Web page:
The literal mood of language is necessary for carrying out almost any practical work. It’s dominant in following a blueprint (a legitimate authority), or in honing a craft. And it plays a subordinate role in art, teaching techniques for working in any medium.

In its “proper” context this language could be described as “positive”, “practical” or “technical.” In a utilitarian context the connection between the useful thing one describes (such as the word “hammer”) and the hammer itself is so close that almost all awareness of the meta-level functionality of words recedes (or never develops).

The witchery begins when a literal language spills over into conventional life; when it’s used to talk about ideas – about opinions, goals, and identities. Then opinion posits itself as a literal description of material reality. Fixed. Truth. Not mere opinion.Read More »

Ritual: Part 1

Stag at Echo Rock

“His sickness was only part of something larger, and his cure would be found only in something great and inclusive of everything” (from Ceremony, Leslie Marmon Silko)

I enjoyed moving-up ceremonies in elementary school at the end of each school year. Every grade stood in a separate line in the gym. And then the principal commanded everyone in each grade to step forward. There was some magic in that step. It instantly made us older and wiser.

But after a few years ceremonies all began to feel like empty gestures. Stepping forward and serving Communion and so on felt too superstitious.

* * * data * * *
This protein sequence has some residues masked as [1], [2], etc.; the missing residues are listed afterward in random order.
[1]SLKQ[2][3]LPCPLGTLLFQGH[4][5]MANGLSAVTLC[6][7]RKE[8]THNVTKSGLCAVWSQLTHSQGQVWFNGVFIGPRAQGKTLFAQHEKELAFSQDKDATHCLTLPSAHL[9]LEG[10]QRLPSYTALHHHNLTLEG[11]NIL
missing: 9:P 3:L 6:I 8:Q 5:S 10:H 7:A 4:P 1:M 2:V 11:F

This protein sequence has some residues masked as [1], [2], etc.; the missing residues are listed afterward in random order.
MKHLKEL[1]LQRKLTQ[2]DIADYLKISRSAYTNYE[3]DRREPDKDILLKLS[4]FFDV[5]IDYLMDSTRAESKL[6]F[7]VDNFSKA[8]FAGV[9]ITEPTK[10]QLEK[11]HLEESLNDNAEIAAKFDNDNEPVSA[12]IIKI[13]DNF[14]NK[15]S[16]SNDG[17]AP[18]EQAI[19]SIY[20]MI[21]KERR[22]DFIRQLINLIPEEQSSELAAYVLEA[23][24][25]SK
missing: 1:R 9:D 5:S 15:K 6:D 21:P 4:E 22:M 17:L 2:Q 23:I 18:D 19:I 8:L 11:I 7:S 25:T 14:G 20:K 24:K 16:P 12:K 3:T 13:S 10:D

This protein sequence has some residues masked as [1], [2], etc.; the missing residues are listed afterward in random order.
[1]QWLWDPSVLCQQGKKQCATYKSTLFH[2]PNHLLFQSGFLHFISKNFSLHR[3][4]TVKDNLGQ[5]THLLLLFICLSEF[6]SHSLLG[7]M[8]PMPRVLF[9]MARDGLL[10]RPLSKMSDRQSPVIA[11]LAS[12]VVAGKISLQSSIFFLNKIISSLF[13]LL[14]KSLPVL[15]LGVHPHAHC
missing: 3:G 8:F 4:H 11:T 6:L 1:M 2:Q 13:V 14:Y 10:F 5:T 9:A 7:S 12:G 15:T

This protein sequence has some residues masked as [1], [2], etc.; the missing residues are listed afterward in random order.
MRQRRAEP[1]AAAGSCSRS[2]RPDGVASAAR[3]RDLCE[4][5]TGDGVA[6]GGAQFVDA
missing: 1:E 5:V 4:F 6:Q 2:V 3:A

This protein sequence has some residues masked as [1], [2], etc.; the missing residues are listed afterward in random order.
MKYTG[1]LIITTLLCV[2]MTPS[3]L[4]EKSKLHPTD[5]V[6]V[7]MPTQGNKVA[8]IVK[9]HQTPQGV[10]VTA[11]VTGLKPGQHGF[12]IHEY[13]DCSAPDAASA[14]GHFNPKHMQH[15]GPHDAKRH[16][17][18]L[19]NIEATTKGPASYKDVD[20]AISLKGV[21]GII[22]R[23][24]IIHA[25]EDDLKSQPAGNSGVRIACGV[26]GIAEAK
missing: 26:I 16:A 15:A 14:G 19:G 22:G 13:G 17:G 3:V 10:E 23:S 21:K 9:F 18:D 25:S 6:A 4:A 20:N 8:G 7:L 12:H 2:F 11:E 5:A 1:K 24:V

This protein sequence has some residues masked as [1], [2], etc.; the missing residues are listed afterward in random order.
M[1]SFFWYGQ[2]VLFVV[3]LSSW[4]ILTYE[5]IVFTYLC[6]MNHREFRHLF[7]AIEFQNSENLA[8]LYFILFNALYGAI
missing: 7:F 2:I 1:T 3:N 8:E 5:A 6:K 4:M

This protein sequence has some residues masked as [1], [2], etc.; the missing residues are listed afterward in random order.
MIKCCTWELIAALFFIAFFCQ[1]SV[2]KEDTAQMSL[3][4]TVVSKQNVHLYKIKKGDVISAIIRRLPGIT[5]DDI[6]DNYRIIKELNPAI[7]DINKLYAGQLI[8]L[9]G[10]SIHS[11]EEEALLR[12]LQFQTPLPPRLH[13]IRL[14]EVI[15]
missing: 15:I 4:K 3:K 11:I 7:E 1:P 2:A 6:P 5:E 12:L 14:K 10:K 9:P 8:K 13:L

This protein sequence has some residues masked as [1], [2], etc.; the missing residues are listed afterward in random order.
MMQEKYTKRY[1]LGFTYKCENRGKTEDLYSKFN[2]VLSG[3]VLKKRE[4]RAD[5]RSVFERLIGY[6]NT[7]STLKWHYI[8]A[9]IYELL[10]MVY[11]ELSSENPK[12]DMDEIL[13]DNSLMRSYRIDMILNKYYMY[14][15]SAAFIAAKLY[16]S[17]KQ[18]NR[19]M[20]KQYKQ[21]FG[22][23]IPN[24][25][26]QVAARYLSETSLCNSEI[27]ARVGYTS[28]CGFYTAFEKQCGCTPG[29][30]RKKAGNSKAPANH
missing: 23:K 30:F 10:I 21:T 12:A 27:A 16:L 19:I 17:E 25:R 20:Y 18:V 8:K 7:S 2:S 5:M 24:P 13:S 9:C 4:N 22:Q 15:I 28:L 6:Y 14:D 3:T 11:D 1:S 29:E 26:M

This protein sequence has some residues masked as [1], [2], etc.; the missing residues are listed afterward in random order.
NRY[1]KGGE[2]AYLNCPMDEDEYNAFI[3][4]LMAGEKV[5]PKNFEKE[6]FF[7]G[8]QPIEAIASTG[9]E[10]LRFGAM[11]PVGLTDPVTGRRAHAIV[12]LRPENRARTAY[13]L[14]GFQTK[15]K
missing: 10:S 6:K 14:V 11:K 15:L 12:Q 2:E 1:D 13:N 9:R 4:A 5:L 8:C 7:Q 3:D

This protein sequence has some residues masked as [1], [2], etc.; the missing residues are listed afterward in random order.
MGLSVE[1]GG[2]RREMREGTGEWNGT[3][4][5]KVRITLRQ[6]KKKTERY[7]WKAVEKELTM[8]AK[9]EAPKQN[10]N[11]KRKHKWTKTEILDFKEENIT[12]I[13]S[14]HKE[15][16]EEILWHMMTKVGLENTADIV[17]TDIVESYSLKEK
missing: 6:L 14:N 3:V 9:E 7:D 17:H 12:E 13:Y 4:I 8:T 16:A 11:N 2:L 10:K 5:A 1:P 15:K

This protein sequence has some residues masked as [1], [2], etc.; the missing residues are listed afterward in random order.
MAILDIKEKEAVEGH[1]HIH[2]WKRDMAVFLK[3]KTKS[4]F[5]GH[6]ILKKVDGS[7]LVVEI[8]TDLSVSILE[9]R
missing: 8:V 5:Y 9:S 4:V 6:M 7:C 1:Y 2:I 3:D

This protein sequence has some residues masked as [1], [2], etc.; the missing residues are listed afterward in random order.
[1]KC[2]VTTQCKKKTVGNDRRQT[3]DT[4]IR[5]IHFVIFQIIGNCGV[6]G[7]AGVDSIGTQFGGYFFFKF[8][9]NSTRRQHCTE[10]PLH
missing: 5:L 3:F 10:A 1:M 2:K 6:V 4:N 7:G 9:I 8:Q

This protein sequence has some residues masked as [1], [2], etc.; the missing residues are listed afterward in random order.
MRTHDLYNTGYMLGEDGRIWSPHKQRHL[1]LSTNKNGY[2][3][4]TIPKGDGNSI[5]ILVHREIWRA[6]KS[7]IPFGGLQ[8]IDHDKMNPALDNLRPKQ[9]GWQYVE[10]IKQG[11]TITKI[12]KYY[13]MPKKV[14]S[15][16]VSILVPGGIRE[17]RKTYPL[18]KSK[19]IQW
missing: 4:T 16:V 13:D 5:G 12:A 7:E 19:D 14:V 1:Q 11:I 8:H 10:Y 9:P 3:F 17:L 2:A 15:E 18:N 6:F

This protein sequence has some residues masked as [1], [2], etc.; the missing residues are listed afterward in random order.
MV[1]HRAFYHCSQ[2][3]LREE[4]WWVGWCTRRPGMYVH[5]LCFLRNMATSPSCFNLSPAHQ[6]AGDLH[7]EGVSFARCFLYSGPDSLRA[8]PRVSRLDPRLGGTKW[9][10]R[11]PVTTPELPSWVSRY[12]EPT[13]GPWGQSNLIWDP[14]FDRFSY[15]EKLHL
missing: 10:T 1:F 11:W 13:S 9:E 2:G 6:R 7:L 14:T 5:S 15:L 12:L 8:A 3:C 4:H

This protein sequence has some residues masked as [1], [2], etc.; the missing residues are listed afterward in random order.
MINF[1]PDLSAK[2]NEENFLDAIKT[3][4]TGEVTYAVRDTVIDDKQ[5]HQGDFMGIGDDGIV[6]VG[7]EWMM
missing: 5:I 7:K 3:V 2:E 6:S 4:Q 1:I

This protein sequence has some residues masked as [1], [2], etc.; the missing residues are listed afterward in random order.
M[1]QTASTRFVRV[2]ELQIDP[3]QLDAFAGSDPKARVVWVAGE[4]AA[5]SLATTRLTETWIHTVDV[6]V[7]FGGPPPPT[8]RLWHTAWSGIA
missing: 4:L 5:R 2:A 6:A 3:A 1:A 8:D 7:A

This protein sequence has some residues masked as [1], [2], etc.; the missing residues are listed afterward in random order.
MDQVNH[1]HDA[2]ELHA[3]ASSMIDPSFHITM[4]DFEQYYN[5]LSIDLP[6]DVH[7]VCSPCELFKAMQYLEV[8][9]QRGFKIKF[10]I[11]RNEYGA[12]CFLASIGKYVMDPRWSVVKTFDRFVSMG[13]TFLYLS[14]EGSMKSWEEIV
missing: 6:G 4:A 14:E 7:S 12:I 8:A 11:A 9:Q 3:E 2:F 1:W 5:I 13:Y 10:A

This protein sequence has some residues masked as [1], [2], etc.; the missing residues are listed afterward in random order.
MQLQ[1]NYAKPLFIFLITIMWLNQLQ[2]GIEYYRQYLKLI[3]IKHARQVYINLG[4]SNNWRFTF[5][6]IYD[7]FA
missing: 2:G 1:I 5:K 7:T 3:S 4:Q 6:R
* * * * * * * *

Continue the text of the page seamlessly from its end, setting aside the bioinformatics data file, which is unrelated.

Then in college I read the the book Ceremony, by Leslie Marmon Silko. It was about a Laguna Pueblo Indian man named Tayo, returning home from World War II, unable to cope, heading for ruin. Read More »

The Epiphany of No Purpose

A minor epiphany hit me about three weeks ago.

An unobtrusive assumption came tumbling from the apex of a small inverted pyramid of beliefs and hit solidly enough in passing that I took notice. What came loose was the belief that doing things – even writing this rambling note — requires a purpose; purposes which are ulterior to the enjoyment one takes in the activity itself; as if it isn’t enough to do something for its own sake.Read More »

Death’s Good Intentions

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This is a picture by Abulena Panduri, used without permission. I hope she doesn’t mind.

Friendships are Parallel Universes

Almost a year ago, one of my truest friends died. Pat Styer. I never met her in person. It didn’t matter. We spoke the same fundamental language. It wasn’t about agreeing or disagreeing. It was about playing catch with a perspective that few in my circle at that time seemed to find worth picking up. What she said broadened my own vocabulary. And whatever I said, she received without distortion. It was as if we were learning something that could only be discovered between us.

I think every relationship (whether with a human or a dog or a cat) gives rise to someone new between us, creates a context of understanding that will never be duplicated with another. We move between parallel worlds. Each infinite, but limited to our mutual contexts.Read More »